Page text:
the law varies from having to pay a fine to one year in prison. If the act is done in
collaboration or more than once, a fine is also imposed or a penalty of up to two
years in prison.

The provision does not leave room for misinterpretation. However, the
prosecution itself of such violations is an issue that requires further legislative
reforms. The issue that needs to be considered is whether the Prosecution Office
will prosecute such violations initially or ex-officio, or should they be prosecuted
directly by the relevant court.

I am pointing this out because the new provision is considered an integral part of
Article 149 of the Procedural Criminal Code, according to which all violations
should be brought directly to the court, without being investigated preliminary by
the Prosecution Office.

The efficiency of penal investigations could be significantly increased if the
Prosecution Office pursues such criminal offenses ex-officio, or at least conducts
investigations initially, in order to gather the right evidence.

The Albanian IPR Strategy puts emphasis on this issue, foreseeing relevant
changes in the Procedural Criminal Code where the process would become exofficio. To the best of our knowledge, no initiative was taken with respect to this
issue. However, an initiative is expected in the near future, as the changes in the
Criminal Code have already entered into force.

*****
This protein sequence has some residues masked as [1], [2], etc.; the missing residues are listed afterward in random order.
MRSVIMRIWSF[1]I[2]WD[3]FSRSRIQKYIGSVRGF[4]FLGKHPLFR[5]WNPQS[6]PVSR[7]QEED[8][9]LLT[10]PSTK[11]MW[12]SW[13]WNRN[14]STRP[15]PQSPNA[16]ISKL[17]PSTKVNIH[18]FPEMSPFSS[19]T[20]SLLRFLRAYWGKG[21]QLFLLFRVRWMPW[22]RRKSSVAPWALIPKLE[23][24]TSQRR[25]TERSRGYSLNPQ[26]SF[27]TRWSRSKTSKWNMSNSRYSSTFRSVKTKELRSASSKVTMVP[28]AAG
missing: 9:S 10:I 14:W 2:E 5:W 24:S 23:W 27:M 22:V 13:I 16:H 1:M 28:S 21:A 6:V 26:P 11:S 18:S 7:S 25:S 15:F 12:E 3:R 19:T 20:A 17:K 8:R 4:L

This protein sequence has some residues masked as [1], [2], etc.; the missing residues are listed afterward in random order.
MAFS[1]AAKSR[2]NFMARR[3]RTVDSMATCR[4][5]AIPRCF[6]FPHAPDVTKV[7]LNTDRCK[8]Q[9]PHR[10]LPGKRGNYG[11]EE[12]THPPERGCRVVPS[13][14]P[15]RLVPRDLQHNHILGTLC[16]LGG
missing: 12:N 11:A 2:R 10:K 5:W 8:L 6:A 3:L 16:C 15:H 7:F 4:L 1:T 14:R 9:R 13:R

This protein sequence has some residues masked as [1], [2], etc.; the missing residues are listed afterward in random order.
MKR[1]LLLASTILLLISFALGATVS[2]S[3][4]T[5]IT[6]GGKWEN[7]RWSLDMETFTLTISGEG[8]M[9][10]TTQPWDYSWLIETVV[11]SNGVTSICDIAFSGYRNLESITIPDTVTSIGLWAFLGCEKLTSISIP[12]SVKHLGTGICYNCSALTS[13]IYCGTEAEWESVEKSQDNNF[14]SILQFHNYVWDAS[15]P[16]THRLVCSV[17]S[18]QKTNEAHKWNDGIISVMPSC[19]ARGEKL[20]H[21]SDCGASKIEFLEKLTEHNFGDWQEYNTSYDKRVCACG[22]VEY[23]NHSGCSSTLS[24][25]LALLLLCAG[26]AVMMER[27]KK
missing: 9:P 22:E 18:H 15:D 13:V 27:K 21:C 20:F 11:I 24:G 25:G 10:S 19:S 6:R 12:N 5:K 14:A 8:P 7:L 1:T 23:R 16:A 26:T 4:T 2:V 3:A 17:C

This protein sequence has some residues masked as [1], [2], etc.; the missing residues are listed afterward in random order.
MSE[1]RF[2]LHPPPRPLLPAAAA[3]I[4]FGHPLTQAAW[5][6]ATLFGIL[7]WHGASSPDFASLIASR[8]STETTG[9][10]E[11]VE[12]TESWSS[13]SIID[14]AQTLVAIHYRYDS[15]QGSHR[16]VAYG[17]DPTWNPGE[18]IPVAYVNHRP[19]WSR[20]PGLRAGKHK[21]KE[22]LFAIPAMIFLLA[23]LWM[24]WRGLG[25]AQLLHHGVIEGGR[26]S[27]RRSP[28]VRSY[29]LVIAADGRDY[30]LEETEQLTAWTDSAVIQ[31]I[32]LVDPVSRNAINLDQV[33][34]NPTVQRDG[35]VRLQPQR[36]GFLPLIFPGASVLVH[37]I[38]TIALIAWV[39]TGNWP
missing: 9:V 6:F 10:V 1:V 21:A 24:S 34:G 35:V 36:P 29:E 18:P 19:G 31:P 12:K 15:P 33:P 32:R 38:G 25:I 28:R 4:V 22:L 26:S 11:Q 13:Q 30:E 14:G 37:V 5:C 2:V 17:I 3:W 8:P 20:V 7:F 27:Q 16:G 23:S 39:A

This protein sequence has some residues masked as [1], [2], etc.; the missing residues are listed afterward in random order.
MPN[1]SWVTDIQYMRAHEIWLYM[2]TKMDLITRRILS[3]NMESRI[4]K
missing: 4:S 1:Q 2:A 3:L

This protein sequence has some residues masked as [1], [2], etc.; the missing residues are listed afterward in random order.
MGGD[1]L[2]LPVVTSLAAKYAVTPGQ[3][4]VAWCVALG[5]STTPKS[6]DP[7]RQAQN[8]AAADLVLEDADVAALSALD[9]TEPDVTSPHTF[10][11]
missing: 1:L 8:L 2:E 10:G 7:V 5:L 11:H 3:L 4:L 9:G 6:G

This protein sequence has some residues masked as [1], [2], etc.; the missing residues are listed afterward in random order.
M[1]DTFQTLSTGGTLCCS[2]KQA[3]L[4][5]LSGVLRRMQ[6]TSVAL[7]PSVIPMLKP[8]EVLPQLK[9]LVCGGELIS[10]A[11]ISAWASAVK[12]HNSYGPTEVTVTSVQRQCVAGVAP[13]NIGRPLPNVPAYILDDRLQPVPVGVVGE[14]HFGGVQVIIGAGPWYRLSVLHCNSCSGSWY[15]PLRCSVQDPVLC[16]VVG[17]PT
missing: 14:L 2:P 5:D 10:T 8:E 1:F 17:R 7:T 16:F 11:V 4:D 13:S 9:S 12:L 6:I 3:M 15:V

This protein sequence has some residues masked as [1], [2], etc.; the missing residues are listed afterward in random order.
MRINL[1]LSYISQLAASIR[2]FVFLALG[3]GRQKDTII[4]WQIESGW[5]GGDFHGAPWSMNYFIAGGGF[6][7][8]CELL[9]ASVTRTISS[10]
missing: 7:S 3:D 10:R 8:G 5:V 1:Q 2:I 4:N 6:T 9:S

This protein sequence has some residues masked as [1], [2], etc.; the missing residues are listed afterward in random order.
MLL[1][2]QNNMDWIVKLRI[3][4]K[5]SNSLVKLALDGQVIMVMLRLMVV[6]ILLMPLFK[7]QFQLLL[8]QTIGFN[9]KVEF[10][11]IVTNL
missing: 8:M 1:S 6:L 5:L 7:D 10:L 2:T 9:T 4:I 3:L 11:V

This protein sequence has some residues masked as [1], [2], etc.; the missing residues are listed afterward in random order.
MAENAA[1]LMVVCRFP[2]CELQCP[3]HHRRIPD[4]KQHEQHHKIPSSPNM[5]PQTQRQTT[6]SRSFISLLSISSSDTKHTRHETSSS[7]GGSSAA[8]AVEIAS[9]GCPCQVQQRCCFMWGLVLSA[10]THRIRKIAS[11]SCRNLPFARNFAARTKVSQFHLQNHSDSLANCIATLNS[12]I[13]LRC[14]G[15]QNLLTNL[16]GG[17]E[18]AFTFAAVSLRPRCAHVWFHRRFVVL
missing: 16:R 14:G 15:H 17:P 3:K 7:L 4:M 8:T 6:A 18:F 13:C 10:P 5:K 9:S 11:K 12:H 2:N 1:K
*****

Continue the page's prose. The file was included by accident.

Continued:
Despite this discrepancy in the procedure, the criminal proceeding is a strong
legal tool available to IP rights holders in the fight against counterfeits. Such
provision is expected to have a positive impact on the economy in Albania. For
example, due to now harsher penalties, business owners are expected to be less
likely to sell fake products.

As mentioned above, these changes are in full compliance with Art.61 of the
TRIPS Agreement, which Albania joined in 2000. Moreover, they go beyond
Art.61 of the TRIPS Agreement as they provide protection not only for trademark
holders, as the minimum standards endorsed by the TRIPS Agreement provide,
but also for all other areas of industrial property rights.

Trade Secrets Better Protected Now

The changes to the Criminal Code include trade secrets as well.

Willful disclosure of trade secrets or privileged information by a person that has
access to the same, and misappropriation of trade secrets by third parties is now
considered a criminal offense in Albania.

Namely, Article 20 of the Law No. 23/2012 of March 1, 2012, “For some additions
and changes in the Criminal Code,” which corresponds to Article 143/a/2 of the
Criminal Code, provides imprisonment from six months to three years in cases
where a person discloses trade secrets or privileged information to third parties
or misappropriates them for personal interests.

Also, Article 39 of the said law, which corresponds to Article 295/b of the Criminal
Code, titled “Misappropriation of trade secrets or privileged information,” provides
a penalty for trading or offering goods/services by misappropriating a trade secret
or privileged information, which varies from a fine to four years in prison.